To access the Old Trail, start at the Little Si
trailhead (if the trailhead lot is full, head to the overflow lot a few hundred feet down the road). Follow the Little Si
trail past the first entrance to the Boulder Garden Loop Trail and on to the other end of the loop. Take the Boulder Garden Trail up past the namesake boulders and mossy outcroppings, being watchful for a rough trail leading up to the summit that appears about halfway along the route. This is the Old Trail. When you return, we recommend completing the loop, just for the change of scenery.
Once on the Old Trail, the path is straightforward: up. This trail is rougher and steeper than the newer incarnation, but there is also a lot less hiking traffic. We met quite a few folks on the way up, but nothing remotely comparable to the press of humanity on the normal route. The unexpected near-solitude gives one a chance to take in the surrounding forest and glimpse the occasional wildlife that can be overwhelmed by company. The Old Trail nearly merges with the new trail about three-quarters of the way up veterans will recognize the popular resting point but avoid the familiar and head back into the trees. In another mile or so, the trails intersect near the rocky top. As always, the rocks and boulders will be full, as Mr. Manning colorfully put it, of a fresh crop of bananas. Find a vacant spot and have a snack. Depending on the clouds, you should be able to pick out nearby Mailbox Peak, Mt. Washington
, and Rattlesnake Ledge
while looking down on North Bend below. If youre up for it and the conditions are right, push on to the Haystack.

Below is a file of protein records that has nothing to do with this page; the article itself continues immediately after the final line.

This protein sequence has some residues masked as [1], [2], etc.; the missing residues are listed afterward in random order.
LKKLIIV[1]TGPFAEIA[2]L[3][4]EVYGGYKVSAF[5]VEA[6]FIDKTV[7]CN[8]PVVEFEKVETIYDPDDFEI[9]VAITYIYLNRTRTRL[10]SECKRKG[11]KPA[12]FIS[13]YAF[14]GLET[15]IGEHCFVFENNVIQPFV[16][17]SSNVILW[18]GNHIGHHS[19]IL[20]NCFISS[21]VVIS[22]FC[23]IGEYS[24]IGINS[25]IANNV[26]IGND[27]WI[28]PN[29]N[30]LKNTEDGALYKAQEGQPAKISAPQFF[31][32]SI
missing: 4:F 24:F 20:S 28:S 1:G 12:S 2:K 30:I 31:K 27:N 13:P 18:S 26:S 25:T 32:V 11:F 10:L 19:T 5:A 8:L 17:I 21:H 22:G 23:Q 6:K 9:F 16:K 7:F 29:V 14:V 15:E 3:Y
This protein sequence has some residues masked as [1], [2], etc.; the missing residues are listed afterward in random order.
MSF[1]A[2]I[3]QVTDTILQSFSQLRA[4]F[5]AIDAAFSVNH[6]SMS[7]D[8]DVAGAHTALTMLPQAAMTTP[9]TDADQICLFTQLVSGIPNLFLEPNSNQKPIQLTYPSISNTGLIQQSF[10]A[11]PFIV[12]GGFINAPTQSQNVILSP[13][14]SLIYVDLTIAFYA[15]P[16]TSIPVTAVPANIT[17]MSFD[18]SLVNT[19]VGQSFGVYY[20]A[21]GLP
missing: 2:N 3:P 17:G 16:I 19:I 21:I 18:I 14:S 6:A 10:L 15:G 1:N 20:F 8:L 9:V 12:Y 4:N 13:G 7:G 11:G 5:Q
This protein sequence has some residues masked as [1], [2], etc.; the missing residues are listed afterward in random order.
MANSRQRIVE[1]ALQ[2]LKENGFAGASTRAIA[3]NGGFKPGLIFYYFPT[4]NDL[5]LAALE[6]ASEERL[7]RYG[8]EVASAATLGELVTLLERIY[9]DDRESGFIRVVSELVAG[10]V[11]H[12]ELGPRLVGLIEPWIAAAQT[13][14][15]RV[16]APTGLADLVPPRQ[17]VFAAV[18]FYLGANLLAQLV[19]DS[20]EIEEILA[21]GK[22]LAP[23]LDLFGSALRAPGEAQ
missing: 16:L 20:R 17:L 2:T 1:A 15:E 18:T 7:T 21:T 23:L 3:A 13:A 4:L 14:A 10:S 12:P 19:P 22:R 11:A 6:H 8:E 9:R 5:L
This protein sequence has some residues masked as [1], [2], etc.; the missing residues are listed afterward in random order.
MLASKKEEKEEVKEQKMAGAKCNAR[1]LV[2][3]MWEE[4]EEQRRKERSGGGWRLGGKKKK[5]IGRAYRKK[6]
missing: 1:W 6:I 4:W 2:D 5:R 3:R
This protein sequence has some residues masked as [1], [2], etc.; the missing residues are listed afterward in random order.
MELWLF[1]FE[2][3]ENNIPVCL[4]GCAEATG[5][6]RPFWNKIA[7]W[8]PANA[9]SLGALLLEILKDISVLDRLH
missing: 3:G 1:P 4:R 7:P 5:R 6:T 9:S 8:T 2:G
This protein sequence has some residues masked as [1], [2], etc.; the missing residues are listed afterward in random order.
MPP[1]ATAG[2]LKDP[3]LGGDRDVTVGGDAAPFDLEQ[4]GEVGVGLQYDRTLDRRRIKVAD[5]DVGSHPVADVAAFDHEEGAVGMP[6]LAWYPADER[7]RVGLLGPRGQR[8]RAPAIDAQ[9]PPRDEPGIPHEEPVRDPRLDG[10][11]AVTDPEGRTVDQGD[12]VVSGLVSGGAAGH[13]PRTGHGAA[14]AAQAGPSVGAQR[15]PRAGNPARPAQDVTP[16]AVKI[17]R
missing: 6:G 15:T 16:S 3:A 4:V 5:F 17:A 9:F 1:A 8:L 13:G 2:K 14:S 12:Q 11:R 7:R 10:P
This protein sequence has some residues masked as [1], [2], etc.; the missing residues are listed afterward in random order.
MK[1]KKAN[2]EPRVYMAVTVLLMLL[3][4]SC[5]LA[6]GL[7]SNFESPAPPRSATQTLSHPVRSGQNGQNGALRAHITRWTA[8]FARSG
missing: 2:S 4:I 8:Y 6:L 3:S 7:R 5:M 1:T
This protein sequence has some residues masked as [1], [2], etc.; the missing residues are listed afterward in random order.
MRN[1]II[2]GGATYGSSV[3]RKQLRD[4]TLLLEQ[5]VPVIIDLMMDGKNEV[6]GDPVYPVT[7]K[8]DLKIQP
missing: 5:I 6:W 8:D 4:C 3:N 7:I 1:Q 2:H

This is a great conditioning trail: its not only a little bit more secluded, its also shorter. This route cuts a little over a mile off the trip to the top, maximizing the elevation gain and minimizing the time. Of course, the Old Trail is not the smooth ride of the New Trail, made possible by thousands of volunteer hours and millions of boots. We recommend this alternative for anyone looking for the Si experience with a slight twist, or those training up for a bigger hike, but not for those hikers looking for something really different. The Old Trail doesnt have too many secrets to offer up, and unsurprisingly feels like an older, grittier version of the Mount Si Trail.
Back in 1931, William Taylor, an early North Bend pioneer, plotted out and helped construct the first official trail up Mount Si. This trial, known then as the Taylor Memorial Trail, was the primary path to the summit at least until the 1970s. In 1977, Washington State created the Mount Si Conservation Area in an effort to protect the iconic peak from overzealous lumber and mining operations. In 1987, the Conservation Area was expanded and dubbed the Mount Si Natural Resource Conservation Area (NRCA). Accounts vary, but at some point in the late seventies or early eighties, the Department of Natural Resources replaced the old trail, and local hiking groups such as the Washington Trail Association almost immediately took on caretaking responsibilities of New Trail as it continued to rise in popularity. The New Trail was renovated in 1993, and WTA recently completed a major re-excavation of over 8,000 feet of trail in 2006.